• Nursing mothers-90 mcg per day
  • Pregnant woman (under 19 years) -75 mcg per day
  • Nursing mothers (under 19 years) – 75 mcg per day 12Dosage| Researched based study from


Deficiency symptoms of vitamin K

  • Profuse bleeding
  • Prolong time for the blood to clot
  • Small blood clots under the nails
  • Blood in urine
  • Blood in stool
  • Osteopenia (loss of bone mineral density)
  • Osteoporosis(a bone disease that decreases bone strength and increases the risk of fractures)
  • Hematomas (blood clots form in organs or tissues)
  • Petechia (tiny bleeding spots under the skin)13Deficiency| Researched based study from

Deficiency causes for Vitamin K

  • Prolong antibiotic consumption
  • Blocked bile duct
  • Cystic fibrosis ( a disease in which thick sticky mucus damages many organs of the body)
  • Malabsorption syndrome (body unable to absorb vitamins and nutrients from food)
  • Taking anticoagulant medicine (blood thinning medicine)13Causes| Researched based study from

People more prone to develop vitamin K deficiency

  • Newborn infants have an increased risk of vitamin K deficiency
  • Celiac disease(a disease that damages the small intestine)
  • Intestinal disorders such as gall bladder, liver
  • Bile duct disorder
  • Ulcerative colitis( bowel disease in which sores occur in the large intestine’s inner lining)
  • Short bowel syndrome( a disease in which the body is unable to absorb adequate nutrients)
  • Bariatric surgery(weight loss surgery)
  • Surgical removal of intestinal part [13].

Reasons for vitamin K deficiency in infants

  • Vitamin K doesn’t transfer appropriately from the mother’s placenta to the baby.
  • Breast milk contains a minimal amount of vitamin K
  • The newborns cannot make vitamin K2 during the initial few days of their life.
  • The baby’s liver doesn’t use the vitamin efficiently

Overdose toxicity

  • No overdose toxicity of vitamin K consumption has been reported in humans and animals to date

Side effects

Side effects of Vitamin K

Less common side effects

  • Irritability
  • Loss of appetite
  • Body swelling
  • Movement difficulty
  • Breathing difficulty
  • Muscle stiffness
  • Skin paleness
  • Yellow eyes

Rare side effects

  • Unusual taste
  • Difficulty in swallowing
  • Irregular heartbeat
  • Tightness of chest
  • Lightheadedness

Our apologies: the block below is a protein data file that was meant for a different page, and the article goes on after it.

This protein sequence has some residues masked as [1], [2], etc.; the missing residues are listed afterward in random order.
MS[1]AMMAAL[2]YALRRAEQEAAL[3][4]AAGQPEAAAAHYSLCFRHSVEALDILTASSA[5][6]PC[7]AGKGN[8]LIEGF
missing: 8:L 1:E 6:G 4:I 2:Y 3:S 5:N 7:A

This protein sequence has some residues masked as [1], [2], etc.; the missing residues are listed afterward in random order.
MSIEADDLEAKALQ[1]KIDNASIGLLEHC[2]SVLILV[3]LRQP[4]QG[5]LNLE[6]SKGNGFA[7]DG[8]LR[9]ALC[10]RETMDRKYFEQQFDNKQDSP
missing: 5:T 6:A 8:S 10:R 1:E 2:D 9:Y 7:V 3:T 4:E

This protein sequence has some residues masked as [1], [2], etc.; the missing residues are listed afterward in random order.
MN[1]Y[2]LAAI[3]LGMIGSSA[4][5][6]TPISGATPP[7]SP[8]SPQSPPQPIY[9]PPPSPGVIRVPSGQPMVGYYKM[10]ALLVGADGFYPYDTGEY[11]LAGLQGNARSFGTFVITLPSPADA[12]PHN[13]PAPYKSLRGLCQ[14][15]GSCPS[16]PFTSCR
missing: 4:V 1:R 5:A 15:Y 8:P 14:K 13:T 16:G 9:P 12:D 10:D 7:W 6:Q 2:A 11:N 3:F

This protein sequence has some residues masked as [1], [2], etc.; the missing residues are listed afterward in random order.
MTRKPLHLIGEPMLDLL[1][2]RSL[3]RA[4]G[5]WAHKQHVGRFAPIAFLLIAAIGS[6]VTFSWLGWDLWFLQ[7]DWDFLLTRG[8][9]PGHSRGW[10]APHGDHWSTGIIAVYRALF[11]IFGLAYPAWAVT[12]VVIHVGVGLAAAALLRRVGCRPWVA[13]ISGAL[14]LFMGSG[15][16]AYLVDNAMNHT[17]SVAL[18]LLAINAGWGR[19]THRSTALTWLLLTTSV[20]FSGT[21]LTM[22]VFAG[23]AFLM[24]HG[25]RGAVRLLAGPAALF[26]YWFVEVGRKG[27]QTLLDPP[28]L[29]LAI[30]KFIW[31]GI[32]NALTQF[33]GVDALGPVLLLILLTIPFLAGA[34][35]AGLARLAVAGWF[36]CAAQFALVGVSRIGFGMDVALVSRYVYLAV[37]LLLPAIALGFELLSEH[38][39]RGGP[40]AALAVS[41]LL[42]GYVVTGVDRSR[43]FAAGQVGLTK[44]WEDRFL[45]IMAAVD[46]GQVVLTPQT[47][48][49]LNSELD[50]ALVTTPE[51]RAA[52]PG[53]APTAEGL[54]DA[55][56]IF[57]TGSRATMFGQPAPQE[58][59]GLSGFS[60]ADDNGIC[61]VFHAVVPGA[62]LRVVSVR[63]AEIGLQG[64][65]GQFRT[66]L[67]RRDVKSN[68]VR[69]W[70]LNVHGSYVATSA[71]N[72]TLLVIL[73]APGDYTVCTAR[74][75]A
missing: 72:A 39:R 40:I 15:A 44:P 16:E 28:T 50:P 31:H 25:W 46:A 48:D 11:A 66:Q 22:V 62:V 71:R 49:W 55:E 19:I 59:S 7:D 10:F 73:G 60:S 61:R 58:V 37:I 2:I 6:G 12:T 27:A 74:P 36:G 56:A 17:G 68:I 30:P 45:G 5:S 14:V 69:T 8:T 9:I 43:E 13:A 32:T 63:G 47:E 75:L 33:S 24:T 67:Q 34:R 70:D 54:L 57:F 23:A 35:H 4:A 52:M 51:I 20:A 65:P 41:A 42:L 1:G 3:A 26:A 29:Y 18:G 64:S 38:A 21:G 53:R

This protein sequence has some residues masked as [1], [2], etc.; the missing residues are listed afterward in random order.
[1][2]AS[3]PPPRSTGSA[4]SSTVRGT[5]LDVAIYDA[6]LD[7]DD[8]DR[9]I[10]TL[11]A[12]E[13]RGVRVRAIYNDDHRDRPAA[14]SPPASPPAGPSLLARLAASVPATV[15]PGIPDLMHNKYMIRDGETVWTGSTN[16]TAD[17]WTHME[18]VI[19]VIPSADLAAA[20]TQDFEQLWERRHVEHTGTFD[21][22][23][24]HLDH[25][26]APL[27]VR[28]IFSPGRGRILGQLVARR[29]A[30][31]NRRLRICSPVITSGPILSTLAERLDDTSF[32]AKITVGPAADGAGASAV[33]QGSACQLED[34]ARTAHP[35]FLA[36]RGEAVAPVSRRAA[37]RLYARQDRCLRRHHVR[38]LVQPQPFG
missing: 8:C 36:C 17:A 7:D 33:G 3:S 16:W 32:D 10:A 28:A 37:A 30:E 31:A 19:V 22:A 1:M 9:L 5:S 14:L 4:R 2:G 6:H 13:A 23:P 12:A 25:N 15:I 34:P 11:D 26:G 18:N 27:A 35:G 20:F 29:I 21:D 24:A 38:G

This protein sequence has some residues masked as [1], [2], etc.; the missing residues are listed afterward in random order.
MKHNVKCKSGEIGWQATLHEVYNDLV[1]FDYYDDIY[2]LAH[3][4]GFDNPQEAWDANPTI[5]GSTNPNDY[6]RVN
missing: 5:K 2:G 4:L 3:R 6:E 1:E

• Fainting 14Side effects| Researched based study from


Interaction with medicines

Cholesterol-lowering medication

  • Cholesterol-lowering medication such as Colestid decreases the body’s ability to absorb fat-soluble vitamins such as vitamin K

Anticonvulsant medicine (anti-seizure medicine)

  • Anticonvulsant medication decreases the body’s ability to utilize vitamin K
  • Taking anticonvulsant medicines during pregnancy and breastfeeding causes vitamin K deficiency in newborns.

Anticoagulant (blood thinning medicine)

  • Anticoagulants such as Coumadin prevent blood clots while
  • Vitamin K helps in the clotting process
  • Taking vitamin K and anticoagulant together may impact the drug’s effect.


  • Orlistat is used to reduce weight.
  • Orlistat decreases the body’s fat absorption capacity
  • It lowers the level of vitamin K in the body


  • Taking antibiotics such as Cephalosporins decreases vitamin K absorption in the body because the antibiotics destroy the beneficial bacteria in the intestine responsible for converting vitamin K1 into Vitamin K2 (storage form) and the harmful bacteria15Interactions| Researched based study from


Key Takeaways

  • Vitamin K is an indispensable nutrient for the correct functioning of our body.
  • One should take a well-balanced diet to meet the daily vitamin K intake and symptoms of deficiency.
  • It is recommendable to consult a physician before consuming Vitamin K supplementation.
Disclaimer: The user acknowledges that this article's information is being offered for informational purposes only. Every attempt has been made to guarantee that the article is informational and correct. If they have any doubts or questions about their health, we firmly advise our readers to visit a doctor or other healthcare professional.